Ines Weber


'Let's hang the episcopal Dignity up the Wall.' Comparisons of Self-Makings of Late Medieval Bishops in the Holy Roman Empire


In seinem Auftreten, seinen Worten und Taten war er wahrhaftig, beständig und immer ernst. Doch in der Zeit seiner Jugend, die dem Frohsinn zugetan ist, sprach er privat mit seinen Rittern, Kaplänen, Kämmerern und Junker wie der Geringste von ihnen: »Hängen wir die bischöfliche Würde an die Wand« - und war, bald überlegen, bald unterlegen, der heiterste Gefährte beim Sprung, leichtfüßig beim Lauf; er warf den Stein weiter als die übrigen und übertraf sie an Körperkräften.   “In his demeanour, his words and gestures, he was truthful, firm and always serious. But in his youth, a time devoted to cheerfulness, he spoke privately to his knights, chaplains, chamberlains and donzels as if he were the most inferior amongst them: »Let's hang the episcopal dignity up the wall' – sometimes, he was winning, sometimes losing, the most cheerful companion in jumping, light-footed in running; he threw the stone further that the others and excelled in physical strength.”
(Die Taten der Trierer. Gesta Treverorum, hrsg. Emil Zenz, Bd. V: Balduin von Luxemburg 1307-1354, Trier 1961, Kapitel CCXVIII S. 22.)

Medieval historiography transmits several images of rulers like this one of Balduin von Luxemburg (1307-1354), the archbishop of Trier. Depending on the client's intentions, the person portraied appeared in a positive or negative light. Accordingly, research into Medieval Times attempts to reconstruct the true circumstances and to understand the ruler's position within the political framework of power. In this case, however, a new perspective on the passed-on image of a ruler seems appropriate. In these words about Bishop Balduin, we can “observe” how he does it; how he “makes himself a bishop”. Balduin knows very well, which actions are incommensurable with the “post's dignity” and which are not. “Sportive” activities, accordingly, are not part of a bishop's way of life. Hence, he intentionally (but symbolically) discards his post's dignity for a short period, in order to pursue his amusements. Of course, this action has to be understood politically: To a certain extend, Balduin turns himself into a “primus inter pares”, who, in spite of his “great dignity”, still belongs to his circle of (doubtless subordinate) friends. For us, the way in which he does it, is interesting.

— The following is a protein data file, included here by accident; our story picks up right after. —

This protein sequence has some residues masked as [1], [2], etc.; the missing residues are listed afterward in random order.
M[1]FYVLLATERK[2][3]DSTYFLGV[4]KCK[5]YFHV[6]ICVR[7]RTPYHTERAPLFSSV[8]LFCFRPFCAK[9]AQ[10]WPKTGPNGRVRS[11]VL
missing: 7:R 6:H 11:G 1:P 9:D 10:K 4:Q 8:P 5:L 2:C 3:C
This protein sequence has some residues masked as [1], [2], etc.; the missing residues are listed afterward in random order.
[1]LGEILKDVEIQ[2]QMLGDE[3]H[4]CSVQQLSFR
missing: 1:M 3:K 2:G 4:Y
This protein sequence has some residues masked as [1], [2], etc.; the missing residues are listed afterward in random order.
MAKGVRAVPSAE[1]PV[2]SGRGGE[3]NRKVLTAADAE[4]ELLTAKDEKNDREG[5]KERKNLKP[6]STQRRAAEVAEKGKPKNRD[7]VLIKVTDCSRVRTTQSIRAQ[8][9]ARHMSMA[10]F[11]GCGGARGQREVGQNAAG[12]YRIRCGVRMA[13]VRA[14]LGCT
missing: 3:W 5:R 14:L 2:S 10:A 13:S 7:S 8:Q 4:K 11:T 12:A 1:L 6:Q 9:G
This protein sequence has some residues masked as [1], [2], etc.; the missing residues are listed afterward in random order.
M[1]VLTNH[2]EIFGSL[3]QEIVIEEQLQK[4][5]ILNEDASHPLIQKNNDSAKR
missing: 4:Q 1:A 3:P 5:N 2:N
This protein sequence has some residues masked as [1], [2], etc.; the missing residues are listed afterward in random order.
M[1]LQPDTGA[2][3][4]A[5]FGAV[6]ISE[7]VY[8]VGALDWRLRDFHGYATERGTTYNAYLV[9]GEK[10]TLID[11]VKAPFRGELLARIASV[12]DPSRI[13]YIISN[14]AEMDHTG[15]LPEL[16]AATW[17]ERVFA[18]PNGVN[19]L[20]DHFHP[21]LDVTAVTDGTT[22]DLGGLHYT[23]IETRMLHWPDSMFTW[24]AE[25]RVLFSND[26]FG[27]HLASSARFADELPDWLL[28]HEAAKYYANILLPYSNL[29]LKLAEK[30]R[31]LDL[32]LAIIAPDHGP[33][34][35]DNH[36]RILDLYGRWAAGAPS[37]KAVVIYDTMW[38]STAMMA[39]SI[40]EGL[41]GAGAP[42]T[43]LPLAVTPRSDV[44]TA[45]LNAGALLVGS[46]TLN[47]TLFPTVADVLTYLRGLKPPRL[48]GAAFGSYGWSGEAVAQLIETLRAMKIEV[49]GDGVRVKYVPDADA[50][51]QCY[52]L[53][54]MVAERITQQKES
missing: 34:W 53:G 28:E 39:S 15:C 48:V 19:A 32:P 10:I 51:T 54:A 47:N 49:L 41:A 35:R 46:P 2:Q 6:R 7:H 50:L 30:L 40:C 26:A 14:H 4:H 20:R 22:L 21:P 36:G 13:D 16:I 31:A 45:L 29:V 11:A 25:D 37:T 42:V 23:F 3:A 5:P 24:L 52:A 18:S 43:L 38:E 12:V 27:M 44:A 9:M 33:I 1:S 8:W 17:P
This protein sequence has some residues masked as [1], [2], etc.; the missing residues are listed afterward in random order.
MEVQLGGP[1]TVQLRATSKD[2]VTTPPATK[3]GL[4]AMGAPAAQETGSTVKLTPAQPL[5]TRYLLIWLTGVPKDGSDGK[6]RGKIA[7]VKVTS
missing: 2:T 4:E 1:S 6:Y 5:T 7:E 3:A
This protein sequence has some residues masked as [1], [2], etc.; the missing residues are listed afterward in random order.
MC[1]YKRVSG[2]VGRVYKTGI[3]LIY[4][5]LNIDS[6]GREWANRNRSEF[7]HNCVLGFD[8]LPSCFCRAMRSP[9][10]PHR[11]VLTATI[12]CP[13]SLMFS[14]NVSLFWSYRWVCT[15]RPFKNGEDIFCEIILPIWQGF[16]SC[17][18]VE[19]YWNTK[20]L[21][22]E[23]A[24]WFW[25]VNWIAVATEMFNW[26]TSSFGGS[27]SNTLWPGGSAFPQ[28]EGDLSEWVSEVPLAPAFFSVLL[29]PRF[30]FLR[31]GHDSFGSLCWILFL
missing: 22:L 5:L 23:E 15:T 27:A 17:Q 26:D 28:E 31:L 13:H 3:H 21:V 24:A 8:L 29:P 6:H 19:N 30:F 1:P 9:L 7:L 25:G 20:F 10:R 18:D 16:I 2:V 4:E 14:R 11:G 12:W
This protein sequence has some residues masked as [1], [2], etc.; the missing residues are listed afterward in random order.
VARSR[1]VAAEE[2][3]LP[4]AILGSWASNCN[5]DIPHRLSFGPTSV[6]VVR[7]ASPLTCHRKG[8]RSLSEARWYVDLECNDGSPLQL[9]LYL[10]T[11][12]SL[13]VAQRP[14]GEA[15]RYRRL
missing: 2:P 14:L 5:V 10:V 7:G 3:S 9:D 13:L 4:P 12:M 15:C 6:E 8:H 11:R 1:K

In order to be “recognised” as a bishop, he apparently considered certain behaviours as connected to his office. In his way of life and his outward appearance, he embodied these behaviours. His clothes, his spatial environment, but also his handling of people and his speeches are practices of embodiment. This form of embodiment is self-referential, but also and predominantly for others. Depending on the social environment the bishop moved in – e.g. in the aforementioned example amongst his local companions, but also in the Curia or at the King's Court – he adopts attitudes, he considers as compatible with his office. At the same time, he is confronted with societal expectations and requirements, to which he has to react. Becoming a bishop in late medieval times depended on elections, in which the pope, the chapter and parts of the local gentry participated. A further particularity of bishops in the Holy Roman Empire was their double role: they were the diocese's spiritual leaders as well as profane sovereign. Thus, they acted within a particular “field of tension”, since they had to fulfil layman and clerical duties.

This PhD-project will concretely inquire about the ways in which individuals made themselves to bishops (that is: to the subject-form “bishop”). How did they embody it practically or in the practices of their office? How did they maybe change the office or its priorities? The multitude of medieval sources (written sources, such as deeds and official letters, the 'narrative' sources, such as gesta, chronics and vitae, but also material and visual sources) will be investigated on synchronous and diachronous levels, compared and related to each other, in order to make practices of subjectivation visible. If we execute this change of perspective on the practices of subjectivation, the sources of medieval times, which have been read so often, we can gain new insights and knowledge about social and political imaginations of the medieval times.

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